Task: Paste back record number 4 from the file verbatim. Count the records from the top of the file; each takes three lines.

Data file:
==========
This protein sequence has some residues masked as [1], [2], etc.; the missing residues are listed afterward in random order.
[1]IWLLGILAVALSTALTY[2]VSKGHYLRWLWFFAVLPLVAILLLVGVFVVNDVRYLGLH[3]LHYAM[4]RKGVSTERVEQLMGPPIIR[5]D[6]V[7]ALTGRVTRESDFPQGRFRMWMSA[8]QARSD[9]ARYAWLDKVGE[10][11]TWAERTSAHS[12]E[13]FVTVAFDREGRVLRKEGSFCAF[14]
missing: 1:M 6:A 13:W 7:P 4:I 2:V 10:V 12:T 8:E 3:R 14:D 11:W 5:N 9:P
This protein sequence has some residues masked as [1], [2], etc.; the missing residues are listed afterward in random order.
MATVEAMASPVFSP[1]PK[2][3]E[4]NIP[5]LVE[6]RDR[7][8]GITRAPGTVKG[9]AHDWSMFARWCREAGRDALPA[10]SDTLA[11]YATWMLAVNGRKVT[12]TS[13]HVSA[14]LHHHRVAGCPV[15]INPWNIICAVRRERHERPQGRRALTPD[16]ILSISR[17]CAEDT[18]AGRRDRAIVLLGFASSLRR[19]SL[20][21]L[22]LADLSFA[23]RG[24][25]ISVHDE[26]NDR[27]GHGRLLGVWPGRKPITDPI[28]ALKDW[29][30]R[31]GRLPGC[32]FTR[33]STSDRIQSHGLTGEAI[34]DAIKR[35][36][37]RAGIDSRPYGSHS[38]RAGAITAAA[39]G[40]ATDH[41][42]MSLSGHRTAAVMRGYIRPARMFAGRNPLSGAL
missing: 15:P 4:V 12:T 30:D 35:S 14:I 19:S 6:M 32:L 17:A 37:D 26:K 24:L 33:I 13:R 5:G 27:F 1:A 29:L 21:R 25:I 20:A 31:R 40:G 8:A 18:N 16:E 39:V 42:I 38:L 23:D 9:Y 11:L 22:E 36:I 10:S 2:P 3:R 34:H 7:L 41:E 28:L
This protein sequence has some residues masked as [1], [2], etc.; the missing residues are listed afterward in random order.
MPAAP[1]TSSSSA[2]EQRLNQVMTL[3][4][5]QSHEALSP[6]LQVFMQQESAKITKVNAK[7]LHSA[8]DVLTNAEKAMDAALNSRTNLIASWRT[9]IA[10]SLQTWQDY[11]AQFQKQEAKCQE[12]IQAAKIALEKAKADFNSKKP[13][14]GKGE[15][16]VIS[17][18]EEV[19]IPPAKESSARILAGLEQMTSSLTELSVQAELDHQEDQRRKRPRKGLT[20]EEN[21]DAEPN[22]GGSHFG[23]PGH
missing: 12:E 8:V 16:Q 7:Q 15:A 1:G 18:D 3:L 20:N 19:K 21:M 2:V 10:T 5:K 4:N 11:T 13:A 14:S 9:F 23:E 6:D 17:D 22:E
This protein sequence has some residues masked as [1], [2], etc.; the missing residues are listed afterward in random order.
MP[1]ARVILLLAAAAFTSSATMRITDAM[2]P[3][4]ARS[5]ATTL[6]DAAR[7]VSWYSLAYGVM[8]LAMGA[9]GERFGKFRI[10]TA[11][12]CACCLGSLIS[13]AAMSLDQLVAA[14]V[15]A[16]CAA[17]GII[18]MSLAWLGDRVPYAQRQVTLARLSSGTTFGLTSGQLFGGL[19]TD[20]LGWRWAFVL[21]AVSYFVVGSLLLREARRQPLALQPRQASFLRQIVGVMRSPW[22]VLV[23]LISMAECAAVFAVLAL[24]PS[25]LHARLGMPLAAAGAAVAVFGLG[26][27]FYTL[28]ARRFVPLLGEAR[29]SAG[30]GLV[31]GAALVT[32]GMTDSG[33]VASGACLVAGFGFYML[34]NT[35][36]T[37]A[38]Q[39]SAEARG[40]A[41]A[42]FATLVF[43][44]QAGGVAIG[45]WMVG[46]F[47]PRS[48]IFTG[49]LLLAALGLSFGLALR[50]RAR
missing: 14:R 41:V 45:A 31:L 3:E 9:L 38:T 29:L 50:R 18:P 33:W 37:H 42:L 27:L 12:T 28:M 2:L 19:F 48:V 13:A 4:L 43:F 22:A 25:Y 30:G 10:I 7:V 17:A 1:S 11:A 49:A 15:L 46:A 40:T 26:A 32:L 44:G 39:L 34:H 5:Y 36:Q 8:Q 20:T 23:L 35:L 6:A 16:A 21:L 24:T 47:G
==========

This protein sequence has some residues masked as [1], [2], etc.; the missing residues are listed afterward in random order.
MP[1]ARVILLLAAAAFTSSATMRITDAM[2]P[3][4]ARS[5]ATTL[6]DAAR[7]VSWYSLAYGVM[8]LAMGA[9]GERFGKFRI[10]TA[11][12]CACCLGSLIS[13]AAMSLDQLVAA[14]V[15]A[16]CAA[17]GII[18]MSLAWLGDRVPYAQRQVTLARLSSGTTFGLTSGQLFGGL[19]TD[20]LGWRWAFVL[21]AVSYFVVGSLLLREARRQPLALQPRQASFLRQIVGVMRSPW[22]VLV[23]LISMAECAAVFAVLAL[24]PS[25]LHARLGMPLAAAGAAVAVFGLG[26][27]FYTL[28]ARRFVPLLGEAR[29]SAG[30]GLV[31]GAALVT[32]GMTDSG[33]VASGACLVAGFGFYML[34]NT[35][36]T[37]A[38]Q[39]SAEARG[40]A[41]A[42]FATLVF[43][44]QAGGVAIG[45]WMVG[46]F[47]PRS[48]IFTG[49]LLLAALGLSFGLALR[50]RAR
missing: 14:R 41:V 45:A 31:L 3:E 9:L 38:T 29:L 50:R 18:P 33:W 37:H 42:L 27:L 12:T 28:M 2:L 19:F 48:V 13:A 4:L 43:F 22:A 25:Y 30:G 10:I 7:V 17:A 1:S 11:A 49:A 15:L 46:A 40:T 26:A 32:L 44:G 39:L 34:H 5:Y 36:Q 8:Q 20:T 23:L 35:L 6:A 16:A 21:L 24:T 47:G